Thursday, May 3, 2012
Renick pumps education
By SUE WATSON
No stranger to Marshall County, Bill Renick with Three Rivers Planning and Development District was recently keynote speaker at the Holly Springs Chamber of Commerce quarterly luncheon.
He spoke of the growth potential in the county and the importance of educating a workforce. His years of service for the area includes alderman and mayor in Ashland, state senator, chief of staff for two governors and then executive director of the Marshall County Industrial Development Authority.
“I spent a lot of time in Marshall County and Holly Springs and will always be grateful for the opportunity to serve as your senator, which led me to many other things,” he said. “Hopefully, I have been able to give back to the community that supported me.
“Education is a passion of mine,” he remarked, noting guests in the audience with Teach For America. “They are stepping out there where things have to be done. There has got to be a revolution in education, not only in Mississippi, but in America.”
Statistics show that 75 percent of Mississippi fourth grade students cannot read or do math on fourth grade level, he said. By eighth grade, 81 percent are not performing at grade level, he said.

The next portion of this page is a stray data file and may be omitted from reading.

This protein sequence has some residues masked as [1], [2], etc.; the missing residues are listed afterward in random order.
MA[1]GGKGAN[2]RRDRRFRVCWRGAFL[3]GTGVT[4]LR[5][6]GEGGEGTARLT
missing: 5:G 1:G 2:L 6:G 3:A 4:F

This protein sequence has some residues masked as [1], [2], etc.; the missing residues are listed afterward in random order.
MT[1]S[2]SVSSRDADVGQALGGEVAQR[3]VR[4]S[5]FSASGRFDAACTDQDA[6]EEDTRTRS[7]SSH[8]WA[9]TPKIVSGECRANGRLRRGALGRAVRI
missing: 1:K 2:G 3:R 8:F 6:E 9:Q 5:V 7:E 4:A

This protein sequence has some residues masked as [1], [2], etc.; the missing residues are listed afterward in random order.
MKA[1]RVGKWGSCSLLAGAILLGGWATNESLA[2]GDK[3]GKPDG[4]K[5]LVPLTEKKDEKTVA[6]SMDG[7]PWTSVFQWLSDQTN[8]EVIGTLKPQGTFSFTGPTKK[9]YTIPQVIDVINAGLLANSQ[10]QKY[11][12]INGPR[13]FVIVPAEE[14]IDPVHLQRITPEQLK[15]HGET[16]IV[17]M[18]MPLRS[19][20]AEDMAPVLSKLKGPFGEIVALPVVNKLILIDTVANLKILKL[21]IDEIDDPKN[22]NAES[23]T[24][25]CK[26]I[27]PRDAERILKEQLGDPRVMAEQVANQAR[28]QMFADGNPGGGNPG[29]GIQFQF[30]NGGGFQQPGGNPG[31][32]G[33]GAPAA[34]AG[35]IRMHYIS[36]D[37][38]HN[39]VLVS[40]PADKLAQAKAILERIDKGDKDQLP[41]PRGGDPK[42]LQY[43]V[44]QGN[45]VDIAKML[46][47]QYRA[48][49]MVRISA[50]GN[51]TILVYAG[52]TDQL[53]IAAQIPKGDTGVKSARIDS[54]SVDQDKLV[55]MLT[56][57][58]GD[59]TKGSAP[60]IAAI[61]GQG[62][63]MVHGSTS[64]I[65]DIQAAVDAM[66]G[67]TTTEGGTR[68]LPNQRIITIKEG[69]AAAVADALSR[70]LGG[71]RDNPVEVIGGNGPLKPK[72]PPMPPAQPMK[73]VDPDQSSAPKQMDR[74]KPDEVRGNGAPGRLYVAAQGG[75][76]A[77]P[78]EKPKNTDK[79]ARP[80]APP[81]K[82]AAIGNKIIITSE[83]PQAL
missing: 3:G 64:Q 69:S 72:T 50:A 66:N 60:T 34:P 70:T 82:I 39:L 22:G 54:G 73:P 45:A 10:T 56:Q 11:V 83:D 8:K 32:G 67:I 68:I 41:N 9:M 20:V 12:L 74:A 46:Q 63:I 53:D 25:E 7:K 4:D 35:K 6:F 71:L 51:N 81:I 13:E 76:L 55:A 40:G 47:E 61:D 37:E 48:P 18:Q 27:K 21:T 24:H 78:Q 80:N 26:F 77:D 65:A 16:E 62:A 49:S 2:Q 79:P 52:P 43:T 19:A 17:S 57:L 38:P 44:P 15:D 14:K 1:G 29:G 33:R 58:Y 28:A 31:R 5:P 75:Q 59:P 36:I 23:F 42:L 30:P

“We are failing our own students,” Renick said. “We can trace our problems back to education in almost everything. We need to leave it (society) better than where it was when we got here.”
The area is in a prime location to attract business and jobs. Chickasaw Trail Industrial Park is bringing unprecedented dollars in construction to the county with some very big investments in the hundreds of millions coming, Renick predicted. He said that boom could come as early as this summer.
“The challenge we have in this area is to make sure progress in the park benefits people in Marshall County,” Renick said. “Nine years ago I was working in the governor’s office and was asked for $250,000 seed money to plan an automotive manufacturing megasite.”
The seed money helped develop a website to be used by the PUL Alliance – a website that would show the lay of the land. An area of gullies and land covered by kudzu became the location for the Toyota assembly plant in Blue Springs.
Renick said he is driving a 2012 Corolla that was assembled at the Mississippi plant, which will make about 200,000 Corollas a year.
“I predict in the next 60 to 90 days, we will hear of a $150 million investment going to Chickasaw Trails,” he said. “We need to make sure our people will be the ones to benefit. We’ve got to be prepared for what might come. The reality is that 25 percent of our high school graduates will go to college and 75 percent will go to work. A big percentage will not go into anything. It all begins with the education of young people and those who dropped out.”
Renick expressed hope that Teach For America would help close the learning gap between the well-to-do and the poor.
“We have to face these issues and do something about them” he said.
With the designation of Highway 78 as I-22, there will be many opportunities arriving in Mississippi.
“We must be prepared for these opportunities,” Renick said. “You, as leaders of this community, will have to decide where this community is going to go. It (opportunity) is not going to fall out of the sky. It takes action and planning. I believe the light at the end of the tunnel is not a train. It is a light of opportunity.”
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